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Pink Slip Plea: Tom Brokaw Thinks Admitted Liar Brian Williams Should Be Fired, Insider Says

AP, Splash

Feb. 6 2015, Published 12:03 p.m. ET

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Brian Williams' admission he lied about a 2003 helicopter incident in Iraq has rankled iconic journalist Tom Brokaw, who "wants Williams' head on a platter" for the fib.​

As RadarOnline.com previously reported, the 55-year-old newsman Wednesday confessed to his longtime lie that in 2003, he was aboard a helicopter in Iraq that had been struck by a grenade; in reality, the incident happened, but he was safely aboard a separate plane at the time.

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Brokaw "is making a lot of noise at NBC that a lesser journalist or producer would have been immediately fired or suspended for a false report," insiders tell the NY Post, adding that the 74-year-old was long aware of his colleague's fib.

"Brokaw ... knew this was a false story for a long time," the insider said, and had "been extremely uncomfortable with it."

It was business-as-usual for Williams on NBC Nightly News Thursday, and Peacock Network source said his job is safe.

Watch the video on RadarOnline.com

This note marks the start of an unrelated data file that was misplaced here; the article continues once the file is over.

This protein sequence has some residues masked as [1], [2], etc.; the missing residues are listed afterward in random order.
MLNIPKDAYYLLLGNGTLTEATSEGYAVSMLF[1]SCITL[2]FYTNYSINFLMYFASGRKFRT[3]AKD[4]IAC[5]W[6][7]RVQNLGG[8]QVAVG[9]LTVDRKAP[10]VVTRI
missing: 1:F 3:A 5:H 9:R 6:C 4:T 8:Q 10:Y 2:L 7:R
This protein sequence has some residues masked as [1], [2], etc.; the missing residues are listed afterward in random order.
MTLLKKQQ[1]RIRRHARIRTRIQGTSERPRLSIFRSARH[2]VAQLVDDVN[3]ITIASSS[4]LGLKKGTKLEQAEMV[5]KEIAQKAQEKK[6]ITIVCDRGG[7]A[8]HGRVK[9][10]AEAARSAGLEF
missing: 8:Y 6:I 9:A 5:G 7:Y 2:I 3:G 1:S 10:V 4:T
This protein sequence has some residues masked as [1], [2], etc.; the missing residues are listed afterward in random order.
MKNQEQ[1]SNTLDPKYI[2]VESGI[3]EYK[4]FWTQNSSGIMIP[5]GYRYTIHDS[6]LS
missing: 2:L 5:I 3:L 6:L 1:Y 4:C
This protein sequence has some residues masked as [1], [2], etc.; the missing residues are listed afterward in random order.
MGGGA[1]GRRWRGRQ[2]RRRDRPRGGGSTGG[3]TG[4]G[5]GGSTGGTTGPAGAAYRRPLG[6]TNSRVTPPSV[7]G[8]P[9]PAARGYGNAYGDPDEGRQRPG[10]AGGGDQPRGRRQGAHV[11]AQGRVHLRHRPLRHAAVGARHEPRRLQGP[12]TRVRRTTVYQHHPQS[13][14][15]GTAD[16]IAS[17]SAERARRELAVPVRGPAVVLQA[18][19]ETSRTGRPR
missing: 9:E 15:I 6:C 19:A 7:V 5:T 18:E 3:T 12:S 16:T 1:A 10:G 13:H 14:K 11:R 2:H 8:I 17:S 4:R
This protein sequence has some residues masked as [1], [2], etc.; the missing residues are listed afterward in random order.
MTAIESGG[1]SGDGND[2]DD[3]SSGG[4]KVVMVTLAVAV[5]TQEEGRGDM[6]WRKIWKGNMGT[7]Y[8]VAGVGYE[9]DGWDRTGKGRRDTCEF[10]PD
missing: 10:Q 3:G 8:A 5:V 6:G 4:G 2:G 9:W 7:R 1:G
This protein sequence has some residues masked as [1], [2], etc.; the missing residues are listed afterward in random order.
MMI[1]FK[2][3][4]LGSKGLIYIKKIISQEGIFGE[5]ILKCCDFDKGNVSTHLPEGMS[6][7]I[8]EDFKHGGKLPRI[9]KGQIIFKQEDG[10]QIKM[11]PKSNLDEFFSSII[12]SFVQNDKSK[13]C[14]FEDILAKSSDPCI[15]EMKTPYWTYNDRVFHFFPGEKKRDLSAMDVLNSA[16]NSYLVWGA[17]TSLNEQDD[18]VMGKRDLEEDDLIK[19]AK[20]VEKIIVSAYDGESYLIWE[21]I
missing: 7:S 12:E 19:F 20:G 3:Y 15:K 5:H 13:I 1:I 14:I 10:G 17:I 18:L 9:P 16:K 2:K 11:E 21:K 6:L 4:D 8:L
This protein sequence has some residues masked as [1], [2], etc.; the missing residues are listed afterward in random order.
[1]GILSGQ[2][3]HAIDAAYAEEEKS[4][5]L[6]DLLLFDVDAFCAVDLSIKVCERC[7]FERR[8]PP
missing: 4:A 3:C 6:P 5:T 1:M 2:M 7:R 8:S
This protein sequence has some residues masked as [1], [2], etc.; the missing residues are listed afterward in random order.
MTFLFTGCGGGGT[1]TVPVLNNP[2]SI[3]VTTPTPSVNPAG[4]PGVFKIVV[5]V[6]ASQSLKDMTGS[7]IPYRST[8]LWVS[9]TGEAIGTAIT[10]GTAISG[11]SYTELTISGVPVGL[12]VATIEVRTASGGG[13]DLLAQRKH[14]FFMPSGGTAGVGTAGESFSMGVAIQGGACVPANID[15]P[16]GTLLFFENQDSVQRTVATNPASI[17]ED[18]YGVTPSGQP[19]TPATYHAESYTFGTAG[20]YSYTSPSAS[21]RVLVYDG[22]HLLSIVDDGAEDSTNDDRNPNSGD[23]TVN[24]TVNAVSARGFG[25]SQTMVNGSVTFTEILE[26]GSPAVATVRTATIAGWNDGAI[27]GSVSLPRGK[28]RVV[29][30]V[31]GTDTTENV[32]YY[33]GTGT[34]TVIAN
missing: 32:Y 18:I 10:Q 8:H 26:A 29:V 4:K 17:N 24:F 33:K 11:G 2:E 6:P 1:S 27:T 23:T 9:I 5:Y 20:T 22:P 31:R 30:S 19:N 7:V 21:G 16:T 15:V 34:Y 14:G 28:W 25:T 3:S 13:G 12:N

"He has the full support of NBC News," the source said. "He is not going to be suspended or reprimanded in any way."

The source said that those at the network believe Williams combined two actual events into one over time, and that his "apology on the air" is good enough.

Lower-level employees were not spoken to about the sticky situation, the source said, adding that "NBC bosses don't understand how serious this is.

"Nobody in a leadership position is talking to the troops; nobody has addressed it."

Watch the video on RadarOnline.com

In the fallout of the confession, Williams' claims during his coverage of Hurricane Katrina two years later have fallen into question, as the newsman said he'd seen corpses floating near his French Quarter hotel, and caught a case of dysentery after drinking floodwater.

But one local outlet, The New Orleans Advocate, said that the French Quarter was never flooded during the 2005 calamity, and quoted New Orleans health experts who said no cases of dysentery were reported following the disaster.

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